I recently read The Essential Difference: The Truth About the Male and Female Brain (Basic Books, 2003) by Simon Baron-Cohen, professor of psychiatry at Cambridge University. Anyone interested in the source and nature of gender differences (i.e., everyone) will find this an interesting book, and people with an interest in understanding autism are particularly encouraged to find a copy and read it.
First, some context. One line in the Proclamation proclaims, “Gender is an essential characteristic of individual premortal, mortal, and eternal identity and purpose.” What exactly is “essential” to “gender” and “identity,” and how those terms relate to body and spirit, has been the subject of much speculation (for example, here, here, and here). These questions make the general topic of some interest to many LDS readers, but I don’t plan to directly address any of those questions. I’m just going to talk about the book, which is interesting enough all on its own.
Empathizers. The author was kind enough to summarize the book on page 1 as follows: “The female brain is predominantly hard-wired for empathy. The male brain is predominantly hard-wired for understanding and building systems.” But he quickly relabels the “female brain” as type E, the “male brain” as type S, and notes that these attributes are distributed on something like a normal curve in both sexes. So there will be women who have type S brains and are good at systems stuff, and men who have type E brains and can hold deep, meaningful conversations with other humans, although the distribution for women is skewed in favor of type E and for men in favor of type S.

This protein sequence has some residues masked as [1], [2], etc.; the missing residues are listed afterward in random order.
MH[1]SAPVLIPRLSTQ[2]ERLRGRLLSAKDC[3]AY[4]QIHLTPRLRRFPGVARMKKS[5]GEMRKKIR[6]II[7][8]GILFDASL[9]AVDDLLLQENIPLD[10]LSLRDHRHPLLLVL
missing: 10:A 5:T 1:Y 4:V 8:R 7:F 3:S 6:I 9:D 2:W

He defines empathizing as “the drive to identify another person’s emotions and thoughts, and to respond to them with an appropriate emotion.” He offers a whole chapter of evidence of the female brain, type E, as empathizer, drawn largely from developmental studies of children:
- Style of play – Girls will bargain and persuade to get what they want, whereas boys will often just unempathetically push and shove. Given a set of ride-around cars, boys will play the ramming game; girls will generally avoid that sort of thing.
- Concern – “Baby girls, as young as twelve months old, respond more empathetically to the distress of other people, showing greater concern for others through more sad looks, sympathetic vocalizations, and comforting behavior.”
- Theory of Mind – “[B]y the age of three young girls are already ahead of boys in their ability to infer what people might be thinking or intending — that is, in using a ‘theory of mind.'”
- Jealousy – Men report subjective distress to a partner’s imagined sexual infidelity; women react more to a partner’s becoming emotionally involved with another.
- Hierarchies – In a group, boys are quick to establish a “dominance hierarchy” (I know this comes as a complete shock to most readers). Girls hang back, first being nice and establishing relationships. Later, they vie for social dominance using more subtle strategies like verbal put-downs and withholding communication or eye contact.
- Eyes and Faces – “There are claims that from birth, female infants look longer at faces, and particularly at people’s eyes, while male infants are more likely to look at inanimate objects.”